The distinctively slender Douglas X-3 Stiletto (only one was built) was active between 1952 and 1956. A rare bird among the X-Planes, it was designed to take off from the ground and under its own power. But early flights, NASA said, "showed that the X-3 was severely underpowered and difficult to control. Its takeoff speed was an astonishing 260 knots! More seriously, the X-3 did not approach its planned performance. Its first supersonic flight required that the airplane make a 15-degree dive to reach Mach 1.1. The X-3's fastest flight, made on July 28, 1953, reached Mach 1.208 in a 30-degree dive."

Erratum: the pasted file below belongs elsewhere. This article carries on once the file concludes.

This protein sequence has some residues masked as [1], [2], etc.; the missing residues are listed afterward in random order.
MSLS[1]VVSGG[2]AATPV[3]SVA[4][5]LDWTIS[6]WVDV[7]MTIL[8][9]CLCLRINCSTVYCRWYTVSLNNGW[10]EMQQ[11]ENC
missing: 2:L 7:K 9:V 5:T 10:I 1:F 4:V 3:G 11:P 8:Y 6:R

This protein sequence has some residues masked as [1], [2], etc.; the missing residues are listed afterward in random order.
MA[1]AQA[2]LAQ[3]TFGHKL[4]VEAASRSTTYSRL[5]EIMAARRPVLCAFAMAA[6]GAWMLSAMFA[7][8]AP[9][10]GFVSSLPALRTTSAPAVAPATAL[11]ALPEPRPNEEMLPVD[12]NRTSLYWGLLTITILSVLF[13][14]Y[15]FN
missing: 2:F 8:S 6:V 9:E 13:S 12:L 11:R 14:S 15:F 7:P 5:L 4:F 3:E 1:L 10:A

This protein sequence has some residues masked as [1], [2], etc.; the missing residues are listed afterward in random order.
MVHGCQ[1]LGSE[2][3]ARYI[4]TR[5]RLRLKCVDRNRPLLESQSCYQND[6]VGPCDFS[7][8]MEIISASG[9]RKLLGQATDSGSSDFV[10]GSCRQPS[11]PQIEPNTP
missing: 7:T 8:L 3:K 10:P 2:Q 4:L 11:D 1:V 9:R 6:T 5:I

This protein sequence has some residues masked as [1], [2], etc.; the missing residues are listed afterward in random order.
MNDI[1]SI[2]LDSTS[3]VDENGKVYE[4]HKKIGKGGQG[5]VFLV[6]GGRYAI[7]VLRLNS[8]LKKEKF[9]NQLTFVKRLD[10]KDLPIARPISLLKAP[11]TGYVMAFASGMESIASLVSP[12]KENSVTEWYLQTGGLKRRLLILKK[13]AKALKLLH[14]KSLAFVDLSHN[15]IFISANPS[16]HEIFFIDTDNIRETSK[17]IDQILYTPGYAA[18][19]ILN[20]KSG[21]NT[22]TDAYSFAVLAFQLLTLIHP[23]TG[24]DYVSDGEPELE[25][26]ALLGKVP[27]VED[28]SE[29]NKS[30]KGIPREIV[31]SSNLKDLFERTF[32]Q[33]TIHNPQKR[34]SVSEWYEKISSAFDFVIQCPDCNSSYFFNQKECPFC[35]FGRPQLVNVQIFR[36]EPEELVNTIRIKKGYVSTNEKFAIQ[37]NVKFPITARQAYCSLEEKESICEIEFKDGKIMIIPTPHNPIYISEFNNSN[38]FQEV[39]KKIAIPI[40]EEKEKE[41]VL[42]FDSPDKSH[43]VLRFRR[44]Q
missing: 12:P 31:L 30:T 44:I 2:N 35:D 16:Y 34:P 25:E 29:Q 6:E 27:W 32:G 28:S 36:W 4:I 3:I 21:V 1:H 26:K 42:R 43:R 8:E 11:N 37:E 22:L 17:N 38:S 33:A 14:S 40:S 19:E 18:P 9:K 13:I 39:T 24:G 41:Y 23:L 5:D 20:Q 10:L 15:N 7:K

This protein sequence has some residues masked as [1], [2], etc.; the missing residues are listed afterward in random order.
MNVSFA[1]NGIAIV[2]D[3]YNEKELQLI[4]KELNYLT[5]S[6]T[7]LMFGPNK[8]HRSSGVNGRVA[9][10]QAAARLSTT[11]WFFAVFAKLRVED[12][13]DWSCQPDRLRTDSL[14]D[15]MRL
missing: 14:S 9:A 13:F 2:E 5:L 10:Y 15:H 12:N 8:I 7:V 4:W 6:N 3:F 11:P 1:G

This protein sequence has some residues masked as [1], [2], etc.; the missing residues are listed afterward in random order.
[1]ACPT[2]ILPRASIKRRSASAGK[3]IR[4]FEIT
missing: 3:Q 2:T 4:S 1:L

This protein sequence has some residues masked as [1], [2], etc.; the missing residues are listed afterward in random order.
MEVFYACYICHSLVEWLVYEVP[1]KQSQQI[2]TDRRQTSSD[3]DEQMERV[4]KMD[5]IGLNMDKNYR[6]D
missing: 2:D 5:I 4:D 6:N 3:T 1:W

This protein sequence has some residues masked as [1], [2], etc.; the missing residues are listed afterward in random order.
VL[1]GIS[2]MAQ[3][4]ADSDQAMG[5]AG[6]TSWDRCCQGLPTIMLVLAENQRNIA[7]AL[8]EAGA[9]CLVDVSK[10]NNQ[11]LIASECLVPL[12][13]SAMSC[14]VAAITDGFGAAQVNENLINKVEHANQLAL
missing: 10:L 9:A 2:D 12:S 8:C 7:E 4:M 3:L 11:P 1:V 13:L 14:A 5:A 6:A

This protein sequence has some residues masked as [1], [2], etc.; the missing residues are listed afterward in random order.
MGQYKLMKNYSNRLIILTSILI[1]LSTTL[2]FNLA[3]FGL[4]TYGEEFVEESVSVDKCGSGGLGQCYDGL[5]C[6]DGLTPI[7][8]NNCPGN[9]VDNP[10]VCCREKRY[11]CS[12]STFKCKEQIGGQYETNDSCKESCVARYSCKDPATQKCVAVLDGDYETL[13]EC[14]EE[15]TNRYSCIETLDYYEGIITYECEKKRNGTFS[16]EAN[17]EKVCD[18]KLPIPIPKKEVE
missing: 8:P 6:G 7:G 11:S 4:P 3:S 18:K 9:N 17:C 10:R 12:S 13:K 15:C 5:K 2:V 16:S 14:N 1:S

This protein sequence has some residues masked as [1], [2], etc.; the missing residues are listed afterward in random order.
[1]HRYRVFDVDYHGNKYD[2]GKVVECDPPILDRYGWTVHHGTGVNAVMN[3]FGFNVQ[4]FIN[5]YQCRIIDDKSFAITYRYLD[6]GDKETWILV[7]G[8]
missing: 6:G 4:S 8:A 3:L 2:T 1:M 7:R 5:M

Still, the control problems for the X-3 helped researchers investigating similar problems with production model fighter jets, and its high-speed takeoffs and landings led to improvements in tire technology, according to NASA. And it was notable as well for its pioneering use of titanium.
June 21, 2010 9:58 AM PDT
Photo by: NASA
| Caption by: Jonathan Skillings
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